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Topic: Occult Triple-Negative Breast Cancer

Forum: Triple-Negative Breast Cancer —

Share with others who have ER-/PR-/HER2- breast cancer.

Posted on: May 30, 2019 04:28AM

BCBBadour1 wrote:

Hello is there anyone out there who have been diagnosed with Occult Triple-Negative Breast Cancer? I was just diagnosed with occult TNBC. This means they cannot find the primary cancer.

Back in 2000 I had been diagnosed with ER/PR + breast cancer and underwent a radical mastectomy, port placement, chemo, radiation and finally 10 years of Aromatase inhibitors. So now I have a new cancer totally unrelated to the first cancer. What are the chances??? I'm still in shock and trying to wrap my brain around this. At least the first bout of cancer has not come back.

I live in Phoenix and just retired about a year ago. My husband and I planned on spending summers at our lake house in Michigan, but it looks like we will remain in Phoenix getting treatment at Mayo Clinic. Don't get me wrong I am so grateful to have Mayo here, but I sure would like to enjoy a long life in the retirement we saved and planned for. So here is my what they have found so far.

In January 2019 I was found to have a right axillary abnormality. I underwent mammography in January 2019 which reportedly demonstrated a 7 mm group of linear calcifications in the right axilla. I was advised to have 6 month follow-up imaging but due to scheduling requirements I underwent repeat ultrasound on 05/06/19. The calcifications were again noted in the right axillary lymph node and ultrasound guided biopsy was recommended.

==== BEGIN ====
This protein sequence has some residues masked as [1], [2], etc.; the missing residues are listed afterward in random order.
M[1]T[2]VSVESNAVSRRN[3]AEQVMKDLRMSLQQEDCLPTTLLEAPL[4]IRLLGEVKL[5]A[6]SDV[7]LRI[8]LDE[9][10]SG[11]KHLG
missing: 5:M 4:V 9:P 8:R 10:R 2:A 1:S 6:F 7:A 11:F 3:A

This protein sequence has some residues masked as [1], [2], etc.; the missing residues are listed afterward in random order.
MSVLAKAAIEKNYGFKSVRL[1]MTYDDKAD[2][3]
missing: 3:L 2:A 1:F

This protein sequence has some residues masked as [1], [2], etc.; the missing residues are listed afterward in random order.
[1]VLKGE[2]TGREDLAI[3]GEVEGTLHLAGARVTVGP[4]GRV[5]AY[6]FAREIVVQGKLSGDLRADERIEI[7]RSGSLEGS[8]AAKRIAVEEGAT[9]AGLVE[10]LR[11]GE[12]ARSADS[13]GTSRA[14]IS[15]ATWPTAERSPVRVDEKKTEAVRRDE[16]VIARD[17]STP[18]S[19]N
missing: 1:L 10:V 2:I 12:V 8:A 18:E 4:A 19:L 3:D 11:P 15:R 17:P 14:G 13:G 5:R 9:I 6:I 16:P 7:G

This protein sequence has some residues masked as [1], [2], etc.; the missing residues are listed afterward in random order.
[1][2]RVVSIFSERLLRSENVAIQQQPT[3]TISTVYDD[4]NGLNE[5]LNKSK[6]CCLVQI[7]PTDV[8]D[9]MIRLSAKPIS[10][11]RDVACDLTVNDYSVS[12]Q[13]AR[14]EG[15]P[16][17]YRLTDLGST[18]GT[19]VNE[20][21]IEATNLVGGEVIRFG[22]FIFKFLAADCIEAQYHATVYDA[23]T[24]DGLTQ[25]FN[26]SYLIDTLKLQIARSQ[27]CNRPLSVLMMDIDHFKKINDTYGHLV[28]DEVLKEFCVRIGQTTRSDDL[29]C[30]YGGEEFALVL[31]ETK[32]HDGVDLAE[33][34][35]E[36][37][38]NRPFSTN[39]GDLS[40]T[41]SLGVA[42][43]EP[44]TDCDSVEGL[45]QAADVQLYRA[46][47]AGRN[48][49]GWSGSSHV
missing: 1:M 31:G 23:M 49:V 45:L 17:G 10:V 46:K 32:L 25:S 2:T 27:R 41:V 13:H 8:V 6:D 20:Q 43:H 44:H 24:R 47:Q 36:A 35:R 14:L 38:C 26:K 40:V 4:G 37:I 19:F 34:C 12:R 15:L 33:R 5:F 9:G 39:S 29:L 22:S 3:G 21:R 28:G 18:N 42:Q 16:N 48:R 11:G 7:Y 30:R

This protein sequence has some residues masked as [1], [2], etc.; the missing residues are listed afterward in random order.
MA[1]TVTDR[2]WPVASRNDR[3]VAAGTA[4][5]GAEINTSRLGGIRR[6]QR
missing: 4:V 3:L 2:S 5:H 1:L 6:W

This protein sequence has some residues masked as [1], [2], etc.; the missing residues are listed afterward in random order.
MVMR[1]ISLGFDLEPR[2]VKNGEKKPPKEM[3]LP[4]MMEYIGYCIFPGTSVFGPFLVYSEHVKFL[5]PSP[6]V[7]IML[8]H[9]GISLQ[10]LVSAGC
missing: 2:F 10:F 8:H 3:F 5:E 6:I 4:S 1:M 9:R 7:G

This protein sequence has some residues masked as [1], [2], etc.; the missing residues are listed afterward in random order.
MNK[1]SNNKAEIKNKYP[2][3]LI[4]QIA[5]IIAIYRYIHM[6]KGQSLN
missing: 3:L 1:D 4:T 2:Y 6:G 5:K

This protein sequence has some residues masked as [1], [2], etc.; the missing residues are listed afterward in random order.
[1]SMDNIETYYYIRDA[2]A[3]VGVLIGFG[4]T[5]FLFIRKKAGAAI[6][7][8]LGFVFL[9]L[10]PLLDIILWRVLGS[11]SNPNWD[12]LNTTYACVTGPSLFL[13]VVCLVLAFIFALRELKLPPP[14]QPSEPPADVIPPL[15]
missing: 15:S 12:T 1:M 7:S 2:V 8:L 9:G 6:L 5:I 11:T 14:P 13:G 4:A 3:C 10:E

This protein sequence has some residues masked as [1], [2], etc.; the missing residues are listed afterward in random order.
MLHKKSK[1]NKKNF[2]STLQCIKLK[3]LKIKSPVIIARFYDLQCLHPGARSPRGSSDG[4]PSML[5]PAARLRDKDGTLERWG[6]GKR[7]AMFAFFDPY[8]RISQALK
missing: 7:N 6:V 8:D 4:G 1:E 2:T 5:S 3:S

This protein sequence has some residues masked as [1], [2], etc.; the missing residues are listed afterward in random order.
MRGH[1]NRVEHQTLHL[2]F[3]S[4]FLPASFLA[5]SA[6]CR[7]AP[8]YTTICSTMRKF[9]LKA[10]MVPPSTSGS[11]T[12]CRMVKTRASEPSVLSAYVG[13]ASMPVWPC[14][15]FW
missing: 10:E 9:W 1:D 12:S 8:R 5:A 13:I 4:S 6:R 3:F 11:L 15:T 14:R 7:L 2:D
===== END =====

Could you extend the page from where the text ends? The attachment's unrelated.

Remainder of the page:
Right axillary node needle biopsy obtained on 05/08/19 revealed the following:

Right axillary lymph node, biopsy:
High grade carcinoma with extensive necrosis, meaning it is fast growing.

On May 24th I was given a PET/CT scan and no cancer was found in my body other than in the right axilla. As soon as they can schedule me, I will be treated with chemo once a week for 12 weeks with Carboplatin (trade name Paraplatin) and Paclitaxel (Trade names Taxol, Onxal).

My oncologist visit was very positive and I felt much better after discussing our plan of attack. Is there anyone out there who can share their story with me. I'm so glad that I found this site and other women going thru similar situations. God Bless us all.

Thank you...

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May 30, 2019 05:01AM santabarbarian wrote:

Question-- is there any way it could be a morphed recurrence of the first cancer? Doesn't the cancer sometimes change form?

The good news is high grade TNBC is very responsive to chemo! Glad you caught it fast and good luck!!!!

pCR after neoadjuvant chemo w/ integrative practices; Proton rads. Dx 7/13/2018, IDC, Left, 3cm, Stage IIB, Grade 3, ER-/PR-, HER2- (FISH) Chemotherapy 8/12/2018 Carboplatin (Paraplatin), Taxotere (docetaxel) Surgery 12/27/2018 Lumpectomy: Left Radiation Therapy 2/11/2019 Whole-breast: Breast, Lymph nodes